Today’s rich mosaic of Christmas customs dates back through the ages. Burning the Yule log started well before medieval times as part of a winter solstice celebration. Today, many of us know the Yule log only as a yummy chocolate dessert! Learn more about this custom.
“Yule” was the name of the old winter solstice festivals in Scandinavia and other parts of northern Europe. See all you need to know about the winter solstice (December 21, this year!).
The word “Yuletide” originated from the word “Yule,” which was recorded in Latin writings as early as A.D. 726.
- At that time, one form of the world “Yule” was guili, which referred to a midwinter period (December and January) in the Roman calendar.
- The Old Norse term jól referred to a 12-day pagan festival feast celebrated around midwinter.
- Later, Christians transformed the festival into a celebration of the birth of Christ.
Yule was the darkest time of year; people celebrated because the days would start getting longer after the solstice. The Yule log was symbolic of the Sun’s emergence from its southern reaches and the land’s rebirth.
As Christianity began to spread in the 4th century, the Christmas feast day was set on December 25 by Pope Julius I to align with the Roman pagan holiday Dies natalis solis invicti, “the birthday of the invincible Sun.”
Read more: Why Christmas Day is celebrated on December 25?
Christmas Yule Log
The candles and lights associated with Christmas, meant to symbolize guiding beacons for the Christ child, may have evolved from the Yule og, which was lit to entice the Sun to return as part of the jol (Yule) festival in pagan Scandinavia.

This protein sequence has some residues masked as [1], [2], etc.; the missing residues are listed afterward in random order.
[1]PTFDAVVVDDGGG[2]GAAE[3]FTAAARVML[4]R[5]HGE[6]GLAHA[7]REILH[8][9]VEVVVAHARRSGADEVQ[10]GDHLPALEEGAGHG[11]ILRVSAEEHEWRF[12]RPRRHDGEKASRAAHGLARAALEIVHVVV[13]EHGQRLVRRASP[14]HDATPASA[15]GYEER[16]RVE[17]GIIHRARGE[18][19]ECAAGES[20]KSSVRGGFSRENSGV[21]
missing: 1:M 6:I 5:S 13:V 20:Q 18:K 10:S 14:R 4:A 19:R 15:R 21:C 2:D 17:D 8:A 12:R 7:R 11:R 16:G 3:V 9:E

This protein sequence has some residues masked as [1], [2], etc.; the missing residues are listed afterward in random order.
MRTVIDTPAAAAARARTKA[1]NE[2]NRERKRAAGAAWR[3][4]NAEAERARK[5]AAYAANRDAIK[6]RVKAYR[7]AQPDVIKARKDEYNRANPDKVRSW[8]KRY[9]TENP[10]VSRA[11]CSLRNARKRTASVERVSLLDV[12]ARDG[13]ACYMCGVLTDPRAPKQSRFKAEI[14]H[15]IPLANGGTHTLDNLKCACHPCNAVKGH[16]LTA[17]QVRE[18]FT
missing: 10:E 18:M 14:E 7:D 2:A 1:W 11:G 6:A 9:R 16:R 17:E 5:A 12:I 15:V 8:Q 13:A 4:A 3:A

Interestingly, the Yule log was originally an entire tree! Families would bring the trunk of the Christmas tree inside and stick the big end of it into the fireplace! The Yule log would feed the fire through the 12 Days of Christmas (from Christmas Day through the evening of the 5th of January, Twelfth Night). The ashes of Yule logs were said to be very good for plants. Wood ashes do indeed have beneficial uses in the garden!
Isn’t it interesting to learn about the many Christmas customs (the fire, Santa coming down the chimney, Christmas tree, etc.) that make up the rich tapestry of Christmastime?
Yule Log Décor and Dessert
Today, a Yule log is still a Christmas tradition in some cultures; a large log is traditionally burned in the fireplace on Christmas Eve. For others cultures, the Yule log is defined as a log-shape chocolate cake eaten on Christmas!
- If you are in the woodlot, plan to cut some of that white birch into Yule logs for your friends. They can be used in fireplaces or as decor. Tied with red ribbon, such logs make ideal Christmas gifts!
- The Yule log also makes a great centerpiece for either tapers or tea lights (as shown in the photo at the top of this article). You could also use the purple and pink Advent candles. Our town’s Boy Scout troop drilled holes in birch logs to create special candle holders for Scout ceremonies.
Credit: S Marina/Shutterstock
- Make an edible Yule log! Here’s our dessert recipe for a light bûche de Noël! It’s a Christmas favorite, adding a festive flair to any holiday table.
Discover more about the winter solstice—the first day of winter!